is more vigorous trumpeting than even this blast from Beowulf.  Dryden notes in his Essay on Dramatic Poetry that only the later heroes made anything of reticence as a manly virtue.

6  See above, v. 377, and Hildebrand, v. 44.  These “seafarers” are not necessarily sailors by profession, but any persons who fare over sea and bring the news; cf. v. 1818, “we seafarers” = Beowulf and his men.

7  The nicor says Bugge, is a hippopotamus; a walrus, says ten Brink.  But that water-goblin who covers the space from Old Nick of jest to the Neckan and Nix of poetry and tale, is all one needs, and Nicor is a good name for him.  Dan Michel in the fourteenth century renders sirens or sea-fairies by this word nicor.  A glance, too, at Vigfusson’s Icelandic Dictionary, s.v. “Nykr,” is instructive.  To square this story with vv. 550 ff., below, many emendations are proposed; but figures may be changed even in hunting-stories.  Moreover, see vv. 574-7.  There was genuine fear of sea-beasts among these men of the coast, and Horace’s monstra natanta (I, iii, 18) would have appealed to them as no matter for jests.  They enhance the horror of Nicor’s Mere, below, v. 1425.  Whales are specified in v. 541 as objects of fear; see note to v. 549.

8  His own people, the Geats.

9  Klaeber, with Earle :  “he shall resign himself to the judgment.” It is a kind of trial by battle; and perhaps the sense is that the one who falls in the fight may well have cause to believe in God’s justice.  But the common and ancient belief that “Wyrd goes as she must” is in the background.

10  Literally, “the flower of my men” (Schücking); it is parallel to “Geatish band.” This interpretation removes grave difficulties from the passage.  “As oft before” is a general and pregnant phrase referring to Grendel’s previous attacks on the Danish clansmen.

11  That is, cover it as with a face-cloth.  “There will be no need of funeral rites.”

12  The fondness for emphasis by understatement — litotes — here takes the form of anticlimax.

13  Personification of Battle.  That personal and mythological force lingers in the word seems clear from its uses in poetry.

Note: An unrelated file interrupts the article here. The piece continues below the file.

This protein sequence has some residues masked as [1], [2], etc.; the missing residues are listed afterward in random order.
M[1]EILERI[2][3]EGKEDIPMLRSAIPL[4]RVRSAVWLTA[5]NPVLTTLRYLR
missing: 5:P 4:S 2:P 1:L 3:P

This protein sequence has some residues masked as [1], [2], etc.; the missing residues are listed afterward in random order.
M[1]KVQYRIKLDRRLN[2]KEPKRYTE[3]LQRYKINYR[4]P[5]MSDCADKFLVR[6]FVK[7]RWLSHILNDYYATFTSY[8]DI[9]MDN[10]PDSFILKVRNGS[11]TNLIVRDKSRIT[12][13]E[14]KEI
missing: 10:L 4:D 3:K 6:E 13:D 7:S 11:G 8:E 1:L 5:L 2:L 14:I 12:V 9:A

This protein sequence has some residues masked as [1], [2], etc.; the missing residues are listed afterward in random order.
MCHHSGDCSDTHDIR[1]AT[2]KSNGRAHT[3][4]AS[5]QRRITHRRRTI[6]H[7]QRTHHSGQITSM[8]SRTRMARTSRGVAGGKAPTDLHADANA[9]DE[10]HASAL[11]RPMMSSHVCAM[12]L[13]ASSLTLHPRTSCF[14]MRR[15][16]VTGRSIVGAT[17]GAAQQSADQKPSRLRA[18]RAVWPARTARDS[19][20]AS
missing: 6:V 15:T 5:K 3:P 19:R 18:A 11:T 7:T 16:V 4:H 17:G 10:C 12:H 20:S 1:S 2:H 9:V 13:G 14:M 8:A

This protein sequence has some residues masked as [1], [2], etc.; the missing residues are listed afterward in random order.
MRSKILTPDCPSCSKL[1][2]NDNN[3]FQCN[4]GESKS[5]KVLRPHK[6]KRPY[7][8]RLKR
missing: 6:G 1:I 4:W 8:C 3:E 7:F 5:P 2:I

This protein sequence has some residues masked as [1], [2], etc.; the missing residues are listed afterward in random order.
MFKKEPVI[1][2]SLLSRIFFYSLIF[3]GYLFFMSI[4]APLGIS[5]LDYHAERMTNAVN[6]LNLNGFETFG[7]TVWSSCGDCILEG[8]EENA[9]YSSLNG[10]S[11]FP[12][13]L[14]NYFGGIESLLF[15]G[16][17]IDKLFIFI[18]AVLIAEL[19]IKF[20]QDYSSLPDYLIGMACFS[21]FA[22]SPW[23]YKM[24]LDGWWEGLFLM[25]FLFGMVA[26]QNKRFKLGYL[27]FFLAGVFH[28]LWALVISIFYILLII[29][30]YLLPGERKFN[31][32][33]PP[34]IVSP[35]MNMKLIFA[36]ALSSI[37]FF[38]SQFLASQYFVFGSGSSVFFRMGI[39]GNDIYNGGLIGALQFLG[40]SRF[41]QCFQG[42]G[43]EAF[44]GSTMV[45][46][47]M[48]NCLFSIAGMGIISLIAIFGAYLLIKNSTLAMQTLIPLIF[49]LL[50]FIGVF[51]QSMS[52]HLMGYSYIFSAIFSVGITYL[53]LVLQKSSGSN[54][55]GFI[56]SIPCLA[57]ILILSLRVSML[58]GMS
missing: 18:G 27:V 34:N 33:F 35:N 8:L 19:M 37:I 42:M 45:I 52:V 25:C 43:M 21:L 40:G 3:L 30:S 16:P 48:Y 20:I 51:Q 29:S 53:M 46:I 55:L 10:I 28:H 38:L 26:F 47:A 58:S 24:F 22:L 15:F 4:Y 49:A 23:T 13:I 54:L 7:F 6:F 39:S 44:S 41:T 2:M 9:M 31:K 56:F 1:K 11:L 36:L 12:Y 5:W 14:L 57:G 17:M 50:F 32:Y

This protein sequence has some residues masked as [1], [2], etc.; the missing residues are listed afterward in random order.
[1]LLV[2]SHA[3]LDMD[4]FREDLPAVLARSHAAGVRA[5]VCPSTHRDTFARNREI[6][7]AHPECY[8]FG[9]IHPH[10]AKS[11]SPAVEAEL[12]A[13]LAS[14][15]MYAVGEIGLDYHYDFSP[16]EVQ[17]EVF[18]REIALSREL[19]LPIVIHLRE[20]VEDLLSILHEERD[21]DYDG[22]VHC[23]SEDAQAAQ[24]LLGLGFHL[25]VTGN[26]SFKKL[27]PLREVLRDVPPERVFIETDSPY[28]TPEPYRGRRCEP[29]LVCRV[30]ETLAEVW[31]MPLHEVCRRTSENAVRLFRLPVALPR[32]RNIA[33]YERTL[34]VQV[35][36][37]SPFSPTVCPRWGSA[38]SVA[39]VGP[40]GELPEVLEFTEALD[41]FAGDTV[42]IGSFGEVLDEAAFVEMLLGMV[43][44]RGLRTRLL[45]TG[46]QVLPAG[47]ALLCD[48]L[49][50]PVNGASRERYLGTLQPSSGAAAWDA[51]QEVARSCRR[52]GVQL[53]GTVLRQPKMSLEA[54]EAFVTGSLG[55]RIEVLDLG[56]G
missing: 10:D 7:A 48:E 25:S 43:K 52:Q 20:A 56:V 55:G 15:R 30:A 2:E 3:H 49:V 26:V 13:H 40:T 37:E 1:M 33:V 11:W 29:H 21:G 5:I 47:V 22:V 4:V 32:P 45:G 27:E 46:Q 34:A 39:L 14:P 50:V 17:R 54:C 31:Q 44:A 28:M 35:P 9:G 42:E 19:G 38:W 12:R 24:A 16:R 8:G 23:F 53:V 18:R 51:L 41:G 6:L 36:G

14  The Germanic Vulcan.  See below, Deor’s Song, and notes.

15  Compare the personifying force in a phrase of the Heliand, “Thy Wyrd stands near thee,” — thy fated hour is nigh.  This mighty power, whom the Christian poet can still revere, has here the general force of “Destiny.” Chaucer glosses the plural (Wirdes) as Destiny, but Macbeth has no doubt of the “personification” when he meets the Weird-Sisters, that is, sister fates.

16  There is no irrelevance here.  Hrothgar sees in Beowulf’s mission a heritage of duty, a return of the good offices which the Danish king rendered to Beowulf’s father in time of dire need. — F. Seebohm, Tribal Customs in Anglo-Saxon Law, London, 1902, comments on this ethical side of the feud, and makes great use of the material in Beowulf.

17  Repeated from v. 463, also in the original.

18  Money, for wergild, or man-price.

19  Ecgtheow, Beowulf’s sire.

20  “With terrible blades,” — drawn swords. — “Boast” is not used in the modern sense, nor was it “Dutch courage” that inspired the utterance.  As in the Indian war-dance, so at the Germanic feast in hall or camp before battle, the warrior was expected to make his beót or promise of prowess, — and to keep it.  These vaunts easily lent themselves to jocose treatment in the declining days of epic or romance; witness the famous “gabs” in Charlemagne’s Journey to Jerusalem.

21  In spite of v. 476, Hrothgar still has a large band of retainers.

22  Spelled Hunferth in the text, but always riming with vowels.

23  “Began the fight.” — But here is scarcely the flyting, or song-contest, found everywhere among peoples in a primitive stage of culture.  It is rather a report of the spirited way in which Beowulf carried off the laurels in the “hazing” of the guest by a competent official of the host.  Probably this test was part of the formal reception; but it seems a strange survival in epic by the side of the courtly and extravagant compliments exchanged between Beowulf and Hrothgar.  In Scandinavian sources one gets the rough flyting in its coarseness and strength.  See the Lokasenna, above all, and the cases reported by Saxo.  In one the prizes are peculiar :  a queen’s necklace, the man’s life.